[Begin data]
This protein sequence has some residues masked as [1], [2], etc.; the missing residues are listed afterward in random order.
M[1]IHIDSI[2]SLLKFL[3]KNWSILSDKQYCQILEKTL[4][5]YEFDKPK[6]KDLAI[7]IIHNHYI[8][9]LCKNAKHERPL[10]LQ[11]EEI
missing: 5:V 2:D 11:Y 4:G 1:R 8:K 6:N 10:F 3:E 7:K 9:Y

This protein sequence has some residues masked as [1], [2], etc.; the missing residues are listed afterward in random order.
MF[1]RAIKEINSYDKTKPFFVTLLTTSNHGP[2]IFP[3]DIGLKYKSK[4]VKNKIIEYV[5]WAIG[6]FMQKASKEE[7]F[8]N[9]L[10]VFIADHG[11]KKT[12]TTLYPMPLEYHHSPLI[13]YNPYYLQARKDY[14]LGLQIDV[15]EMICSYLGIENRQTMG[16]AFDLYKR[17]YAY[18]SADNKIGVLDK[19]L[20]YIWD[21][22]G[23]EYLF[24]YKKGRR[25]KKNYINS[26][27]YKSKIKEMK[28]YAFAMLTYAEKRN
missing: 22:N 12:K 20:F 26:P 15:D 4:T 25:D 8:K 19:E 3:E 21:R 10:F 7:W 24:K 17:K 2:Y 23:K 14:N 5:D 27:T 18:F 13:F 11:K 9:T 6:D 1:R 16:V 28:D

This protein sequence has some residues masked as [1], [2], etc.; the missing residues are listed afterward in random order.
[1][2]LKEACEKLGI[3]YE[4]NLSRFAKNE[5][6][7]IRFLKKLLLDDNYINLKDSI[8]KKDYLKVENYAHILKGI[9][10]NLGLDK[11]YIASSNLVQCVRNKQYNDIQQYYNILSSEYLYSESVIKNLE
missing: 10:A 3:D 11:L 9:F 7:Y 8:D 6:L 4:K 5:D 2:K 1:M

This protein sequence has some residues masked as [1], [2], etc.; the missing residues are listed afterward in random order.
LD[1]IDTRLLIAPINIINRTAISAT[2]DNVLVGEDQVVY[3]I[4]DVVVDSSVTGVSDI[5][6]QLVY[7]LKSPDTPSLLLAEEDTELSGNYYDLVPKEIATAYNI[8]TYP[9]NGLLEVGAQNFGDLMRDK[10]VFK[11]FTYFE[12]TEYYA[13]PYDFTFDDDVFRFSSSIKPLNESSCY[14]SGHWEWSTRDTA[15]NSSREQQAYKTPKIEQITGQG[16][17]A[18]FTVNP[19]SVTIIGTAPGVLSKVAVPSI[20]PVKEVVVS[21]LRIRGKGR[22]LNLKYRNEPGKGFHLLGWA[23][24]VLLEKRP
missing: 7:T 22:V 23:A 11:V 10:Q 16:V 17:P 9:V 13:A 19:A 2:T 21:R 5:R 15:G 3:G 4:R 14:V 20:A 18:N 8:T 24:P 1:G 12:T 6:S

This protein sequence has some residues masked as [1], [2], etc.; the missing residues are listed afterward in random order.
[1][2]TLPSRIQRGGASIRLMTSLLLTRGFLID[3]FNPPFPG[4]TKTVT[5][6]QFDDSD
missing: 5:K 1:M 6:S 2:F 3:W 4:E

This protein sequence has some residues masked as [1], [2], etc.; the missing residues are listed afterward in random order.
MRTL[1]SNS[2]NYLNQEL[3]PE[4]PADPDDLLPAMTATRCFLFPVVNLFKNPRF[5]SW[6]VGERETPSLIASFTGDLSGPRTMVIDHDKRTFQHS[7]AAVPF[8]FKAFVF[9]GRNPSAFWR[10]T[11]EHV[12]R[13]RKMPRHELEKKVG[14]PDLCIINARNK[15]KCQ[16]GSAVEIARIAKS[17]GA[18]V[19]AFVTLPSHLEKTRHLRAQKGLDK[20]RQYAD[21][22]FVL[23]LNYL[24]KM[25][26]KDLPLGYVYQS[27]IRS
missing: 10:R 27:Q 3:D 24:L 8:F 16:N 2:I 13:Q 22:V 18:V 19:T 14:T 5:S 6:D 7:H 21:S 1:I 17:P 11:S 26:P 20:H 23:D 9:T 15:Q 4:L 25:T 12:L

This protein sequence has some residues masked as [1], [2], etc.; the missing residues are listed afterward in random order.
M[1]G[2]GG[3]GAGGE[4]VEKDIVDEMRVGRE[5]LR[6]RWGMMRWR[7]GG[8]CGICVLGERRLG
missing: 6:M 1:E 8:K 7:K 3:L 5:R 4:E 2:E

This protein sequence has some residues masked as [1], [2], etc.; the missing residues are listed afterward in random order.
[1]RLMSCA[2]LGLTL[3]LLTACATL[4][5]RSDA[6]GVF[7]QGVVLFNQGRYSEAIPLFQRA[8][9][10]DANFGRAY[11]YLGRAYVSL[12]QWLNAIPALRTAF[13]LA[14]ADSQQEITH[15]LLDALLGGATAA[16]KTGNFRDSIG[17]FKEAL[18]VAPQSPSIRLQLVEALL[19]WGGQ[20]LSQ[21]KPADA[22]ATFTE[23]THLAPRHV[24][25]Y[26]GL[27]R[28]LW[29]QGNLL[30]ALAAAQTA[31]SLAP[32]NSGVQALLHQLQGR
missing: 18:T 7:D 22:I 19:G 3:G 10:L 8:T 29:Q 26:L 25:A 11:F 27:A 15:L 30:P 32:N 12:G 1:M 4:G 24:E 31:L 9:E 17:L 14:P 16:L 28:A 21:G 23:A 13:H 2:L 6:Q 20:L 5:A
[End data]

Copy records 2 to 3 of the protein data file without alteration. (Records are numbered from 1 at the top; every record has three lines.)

This protein sequence has some residues masked as [1], [2], etc.; the missing residues are listed afterward in random order.
MF[1]RAIKEINSYDKTKPFFVTLLTTSNHGP[2]IFP[3]DIGLKYKSK[4]VKNKIIEYV[5]WAIG[6]FMQKASKEE[7]F[8]N[9]L[10]VFIADHG[11]KKT[12]TTLYPMPLEYHHSPLI[13]YNPYYLQARKDY[14]LGLQIDV[15]EMICSYLGIENRQTMG[16]AFDLYKR[17]YAY[18]SADNKIGVLDK[19]L[20]YIWD[21][22]G[23]EYLF[24]YKKGRR[25]KKNYINS[26][27]YKSKIKEMK[28]YAFAMLTYAEKRN
missing: 22:N 12:K 20:F 26:P 15:D 4:T 25:D 8:K 19:E 3:E 21:R 10:F 7:W 24:K 17:K 2:Y 23:K 14:N 5:D 27:T 18:F 13:F 11:K 9:T 6:D 1:R 16:V 28:D

This protein sequence has some residues masked as [1], [2], etc.; the missing residues are listed afterward in random order.
[1][2]LKEACEKLGI[3]YE[4]NLSRFAKNE[5][6][7]IRFLKKLLLDDNYINLKDSI[8]KKDYLKVENYAHILKGI[9][10]NLGLDK[11]YIASSNLVQCVRNKQYNDIQQYYNILSSEYLYSESVIKNLE
missing: 10:A 3:D 11:L 9:F 7:Y 8:D 6:L 4:K 5:D 2:K 1:M